The Course of Low Back Pain From Adolescence to Adulthood

Eight-Year Follow-up of 9600 Twins

Lise Hestbaek, DC, PhD; Charlotte Leboeuf-Yde, DC, MPH, PhD; Kirsten Ohm Kyvik, MD, PhD; Claus Manniche, Dr. Med Sci

Disclosures

Spine. 2006;31(4):468-472. 

In This Article

Abstract and Introduction

Abstract

Study Design: Prospective study with 8-year follow-up.
Objective: To describe the evolution of low back pain from adolescence into adulthood.
Summary of Background Data: High prevalence rates of low back pain among children and adolescents have been demonstrated in several studies, and it has been theorized that low back pain in childhood may have important consequences for future low back pain. It is important to understand the nature of such a link if effective preventive programs are to be established.
Methods: Almost 10,000 Danish twins born between 1972 and 1982 were surveyed by means of postal questionnaires in 1994 and again in 2002. The questionnaires dealt with various aspects of general health, including the prevalence of low back pain, classified according to number of days affected (0, 1-7, 8-30, >30).
Results: Low back pain in adolescence was found to be a significant risk factor for low back pain in adulthood with odds ratios as high as four. We also demonstrated a dose-response association: the more days with low back pain at baseline, the higher the risk of future low back pain. Twenty-six percent of those with low back pain for more than 30 days during the baseline year also had more than 30 days with low back pain during the follow-up year. This was true for only 9% of the rest of the sample.
Conclusions: Our study clearly demonstrates correlations between low back pain in childhood/adolescence and low back pain in adulthood. This should lead to a change in focus from the adult to the young population in relation to research, prevention, and treatment.

Introduction

Present evidence suggests that low back pain (LBP) is rarely a self-limiting disorder but characterized by unpredictable variations in pain status, with temporary, rather than permanent, remissions. The few studies in which the nature of such variations have been investigated[1,2,3] all confirm the fluctuating pattern of LBP. These studies were based on adult populations; thus, the knowledge of the natural course of LBP appearing already in adolescence is limited.

During the past decades, there has been an increasing awareness of LBP in children and adolescents,[4] an area that previously was largely ignored. Several studies have shown that LBP occurs to a large extent in the early years of life. Combs and Caskey even showed back pain with no organic cause to be the most frequent primary diagnosis in a study of pediatric patients.[5] In the cohort used for the present study, the cumulative incidence of LBP was previously reported to increase considerably from 12 to 22 years with more than 50% of 20-year-olds having experienced LBP. For subjects 23 to 41 years of age, there was only a minor increase in prevalence.[6] Lifetime prevalence rates above 50% have been reported for even earlier ages in other populations.[7,8]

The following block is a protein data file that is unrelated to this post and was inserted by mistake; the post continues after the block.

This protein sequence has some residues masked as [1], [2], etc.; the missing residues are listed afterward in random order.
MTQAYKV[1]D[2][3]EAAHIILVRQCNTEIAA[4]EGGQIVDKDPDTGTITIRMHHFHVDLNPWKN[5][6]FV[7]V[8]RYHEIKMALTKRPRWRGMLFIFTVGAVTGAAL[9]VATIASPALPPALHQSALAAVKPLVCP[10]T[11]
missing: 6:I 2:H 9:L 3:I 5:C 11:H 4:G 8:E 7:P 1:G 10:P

Several cross-sectional studies of LBP in young people have been performed. However, there exist only a few longitudinal studies, and two of these have focused on risk factors for LBP rather than on the course of the disorder.[9,10] To our knowledge, children and teenagers have been followed into adulthood to study the association between LBP in adolescence and LBP in adulthood in three longitudinal studies.[11,12,13] Both Hellsing and Bryngelsson[11] and Darre et al[12] found that LBP at age 18, the time of military enlistment, significantly increased the risk of LBP at age 40 and 30, respectively, while Harreby et al found that 90% of schoolchildren with LBP suffered from LBP 25 years later.[13]

Thus, there is a need to establish the extent and the nature of the association between LBP in adolescence and LBP in adulthood. It has been theorized that LBP in childhood may have important consequences for chronic LBP in adulthood.[14] This study aims to describe the evolution of LBP as youngsters grow into adulthood.

The objective is to describe the change of LBP over an 8-year period as subjects change from youngsters to adults. Besides the general description of change over time, the specific question of whether persistent LBP in adolescence predicts persistent LBP in adulthood will be addressed.

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